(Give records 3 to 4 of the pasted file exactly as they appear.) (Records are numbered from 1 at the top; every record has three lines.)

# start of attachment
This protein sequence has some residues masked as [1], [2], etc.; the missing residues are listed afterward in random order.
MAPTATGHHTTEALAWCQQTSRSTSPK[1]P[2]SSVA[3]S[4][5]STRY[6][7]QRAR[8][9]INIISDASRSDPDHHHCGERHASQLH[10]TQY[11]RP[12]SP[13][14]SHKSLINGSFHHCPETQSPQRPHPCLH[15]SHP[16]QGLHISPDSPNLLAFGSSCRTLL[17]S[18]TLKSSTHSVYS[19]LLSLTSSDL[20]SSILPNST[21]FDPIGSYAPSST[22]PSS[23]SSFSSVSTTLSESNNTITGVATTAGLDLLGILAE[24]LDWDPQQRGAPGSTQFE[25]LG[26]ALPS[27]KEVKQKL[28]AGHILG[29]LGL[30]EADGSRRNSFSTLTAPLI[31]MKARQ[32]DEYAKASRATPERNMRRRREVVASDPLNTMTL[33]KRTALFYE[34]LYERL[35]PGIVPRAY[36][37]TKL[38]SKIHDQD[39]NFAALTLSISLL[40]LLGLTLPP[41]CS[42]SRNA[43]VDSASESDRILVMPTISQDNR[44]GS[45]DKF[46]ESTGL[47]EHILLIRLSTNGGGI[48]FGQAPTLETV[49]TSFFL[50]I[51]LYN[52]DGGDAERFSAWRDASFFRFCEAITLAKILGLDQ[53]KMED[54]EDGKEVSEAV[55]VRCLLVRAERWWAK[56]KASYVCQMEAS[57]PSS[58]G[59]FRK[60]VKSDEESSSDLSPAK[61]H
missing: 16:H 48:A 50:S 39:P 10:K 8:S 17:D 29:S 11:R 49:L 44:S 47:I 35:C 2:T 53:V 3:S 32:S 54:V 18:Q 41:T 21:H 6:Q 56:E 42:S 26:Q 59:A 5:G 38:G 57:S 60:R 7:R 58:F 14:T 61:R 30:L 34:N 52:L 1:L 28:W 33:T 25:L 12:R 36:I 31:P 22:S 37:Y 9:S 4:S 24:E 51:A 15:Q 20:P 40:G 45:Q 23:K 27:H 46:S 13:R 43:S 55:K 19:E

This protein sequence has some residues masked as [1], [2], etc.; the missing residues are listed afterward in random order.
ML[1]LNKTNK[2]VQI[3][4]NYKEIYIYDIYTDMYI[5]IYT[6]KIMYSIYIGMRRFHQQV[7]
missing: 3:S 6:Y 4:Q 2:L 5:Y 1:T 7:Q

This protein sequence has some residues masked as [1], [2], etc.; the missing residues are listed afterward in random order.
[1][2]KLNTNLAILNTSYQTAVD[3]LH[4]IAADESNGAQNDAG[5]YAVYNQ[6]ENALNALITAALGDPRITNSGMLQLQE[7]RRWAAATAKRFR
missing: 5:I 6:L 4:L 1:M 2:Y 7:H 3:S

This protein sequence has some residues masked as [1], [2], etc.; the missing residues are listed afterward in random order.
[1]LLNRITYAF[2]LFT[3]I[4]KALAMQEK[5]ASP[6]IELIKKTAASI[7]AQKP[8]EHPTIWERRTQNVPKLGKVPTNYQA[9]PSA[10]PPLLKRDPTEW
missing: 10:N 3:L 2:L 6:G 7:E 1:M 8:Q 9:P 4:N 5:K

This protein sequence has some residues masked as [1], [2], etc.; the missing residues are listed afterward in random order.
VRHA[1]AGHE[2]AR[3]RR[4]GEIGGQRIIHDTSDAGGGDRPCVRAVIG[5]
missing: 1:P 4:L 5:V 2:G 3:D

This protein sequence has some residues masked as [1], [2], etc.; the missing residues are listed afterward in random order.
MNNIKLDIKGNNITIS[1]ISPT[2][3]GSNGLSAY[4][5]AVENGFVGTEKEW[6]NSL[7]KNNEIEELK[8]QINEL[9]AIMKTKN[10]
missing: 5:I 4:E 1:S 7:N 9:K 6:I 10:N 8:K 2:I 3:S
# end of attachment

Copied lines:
This protein sequence has some residues masked as [1], [2], etc.; the missing residues are listed afterward in random order.
[1][2]KLNTNLAILNTSYQTAVD[3]LH[4]IAADESNGAQNDAG[5]YAVYNQ[6]ENALNALITAALGDPRITNSGMLQLQE[7]RRWAAATAKRFR
missing: 5:I 6:L 4:L 1:M 2:Y 7:H 3:S

This protein sequence has some residues masked as [1], [2], etc.; the missing residues are listed afterward in random order.
[1]LLNRITYAF[2]LFT[3]I[4]KALAMQEK[5]ASP[6]IELIKKTAASI[7]AQKP[8]EHPTIWERRTQNVPKLGKVPTNYQA[9]PSA[10]PPLLKRDPTEW
missing: 10:N 3:L 2:L 6:G 7:E 1:M 8:Q 9:P 4:N 5:K